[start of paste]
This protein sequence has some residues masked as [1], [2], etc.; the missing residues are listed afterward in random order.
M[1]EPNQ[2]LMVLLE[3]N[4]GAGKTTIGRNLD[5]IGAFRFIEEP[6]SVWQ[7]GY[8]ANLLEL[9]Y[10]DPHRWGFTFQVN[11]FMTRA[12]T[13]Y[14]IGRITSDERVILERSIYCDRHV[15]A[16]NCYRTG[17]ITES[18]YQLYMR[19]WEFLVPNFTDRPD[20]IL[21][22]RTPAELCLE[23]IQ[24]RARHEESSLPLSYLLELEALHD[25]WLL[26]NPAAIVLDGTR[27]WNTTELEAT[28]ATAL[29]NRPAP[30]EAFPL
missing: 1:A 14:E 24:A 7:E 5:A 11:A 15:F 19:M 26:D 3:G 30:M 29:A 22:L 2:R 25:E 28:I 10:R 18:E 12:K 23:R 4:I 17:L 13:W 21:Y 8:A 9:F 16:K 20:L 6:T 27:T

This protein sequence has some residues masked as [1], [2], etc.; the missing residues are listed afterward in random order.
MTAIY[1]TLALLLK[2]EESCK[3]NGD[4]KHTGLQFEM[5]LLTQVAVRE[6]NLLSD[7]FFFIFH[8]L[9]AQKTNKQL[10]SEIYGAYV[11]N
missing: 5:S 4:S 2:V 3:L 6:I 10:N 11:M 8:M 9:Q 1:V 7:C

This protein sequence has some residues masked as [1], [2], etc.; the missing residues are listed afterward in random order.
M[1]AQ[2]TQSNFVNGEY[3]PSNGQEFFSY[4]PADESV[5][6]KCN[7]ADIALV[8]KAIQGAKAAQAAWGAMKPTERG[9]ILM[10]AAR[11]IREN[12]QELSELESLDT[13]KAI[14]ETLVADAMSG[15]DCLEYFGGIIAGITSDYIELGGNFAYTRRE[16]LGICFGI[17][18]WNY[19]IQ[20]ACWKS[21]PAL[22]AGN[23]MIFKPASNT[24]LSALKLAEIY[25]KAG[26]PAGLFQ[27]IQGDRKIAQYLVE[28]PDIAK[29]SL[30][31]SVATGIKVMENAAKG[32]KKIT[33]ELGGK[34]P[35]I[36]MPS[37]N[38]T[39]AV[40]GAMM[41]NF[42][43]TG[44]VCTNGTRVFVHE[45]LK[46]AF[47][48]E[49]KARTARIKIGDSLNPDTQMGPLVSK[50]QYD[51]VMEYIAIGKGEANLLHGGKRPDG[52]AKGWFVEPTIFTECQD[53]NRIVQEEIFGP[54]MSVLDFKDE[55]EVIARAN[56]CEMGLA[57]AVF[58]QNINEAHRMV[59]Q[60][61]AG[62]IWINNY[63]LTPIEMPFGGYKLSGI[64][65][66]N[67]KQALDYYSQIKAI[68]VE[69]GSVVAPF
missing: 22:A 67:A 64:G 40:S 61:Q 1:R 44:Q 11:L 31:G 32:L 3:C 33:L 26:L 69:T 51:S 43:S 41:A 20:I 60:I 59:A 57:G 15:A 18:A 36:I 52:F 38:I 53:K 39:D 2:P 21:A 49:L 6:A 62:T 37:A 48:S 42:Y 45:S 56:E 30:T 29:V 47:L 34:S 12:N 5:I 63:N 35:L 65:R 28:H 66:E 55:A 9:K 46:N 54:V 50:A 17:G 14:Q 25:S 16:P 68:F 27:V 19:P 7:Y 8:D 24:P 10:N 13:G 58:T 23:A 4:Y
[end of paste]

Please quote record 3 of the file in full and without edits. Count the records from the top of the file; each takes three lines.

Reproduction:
This protein sequence has some residues masked as [1], [2], etc.; the missing residues are listed afterward in random order.
M[1]AQ[2]TQSNFVNGEY[3]PSNGQEFFSY[4]PADESV[5][6]KCN[7]ADIALV[8]KAIQGAKAAQAAWGAMKPTERG[9]ILM[10]AAR[11]IREN[12]QELSELESLDT[13]KAI[14]ETLVADAMSG[15]DCLEYFGGIIAGITSDYIELGGNFAYTRRE[16]LGICFGI[17][18]WNY[19]IQ[20]ACWKS[21]PAL[22]AGN[23]MIFKPASNT[24]LSALKLAEIY[25]KAG[26]PAGLFQ[27]IQGDRKIAQYLVE[28]PDIAK[29]SL[30][31]SVATGIKVMENAAKG[32]KKIT[33]ELGGK[34]P[35]I[36]MPS[37]N[38]T[39]AV[40]GAMM[41]NF[42][43]TG[44]VCTNGTRVFVHE[45]LK[46]AF[47][48]E[49]KARTARIKIGDSLNPDTQMGPLVSK[50]QYD[51]VMEYIAIGKGEANLLHGGKRPDG[52]AKGWFVEPTIFTECQD[53]NRIVQEEIFGP[54]MSVLDFKDE[55]EVIARAN[56]CEMGLA[57]AVF[58]QNINEAHRMV[59]Q[60][61]AG[62]IWINNY[63]LTPIEMPFGGYKLSGI[64][65][66]N[67]KQALDYYSQIKAI[68]VE[69]GSVVAPF
missing: 22:A 67:A 64:G 40:S 61:Q 1:R 44:Q 11:L 31:G 32:L 3:C 33:L 26:L 69:T 51:S 43:S 41:A 20:I 60:I 59:A 57:G 15:A 18:A 36:I 52:F 38:I 53:K 39:D 2:P 21:A 49:L 6:A 62:T 37:A 48:S 42:Y 45:S 56:E 30:T 29:V 47:L 34:S 12:N 5:I 63:N 35:L 65:R 28:H 66:E 55:A 9:K 46:N 54:V 50:A 17:G 14:Q 25:S 16:P 68:F 27:V 19:P 7:Y 8:D 24:P 10:N 13:G 58:T 23:A 4:Y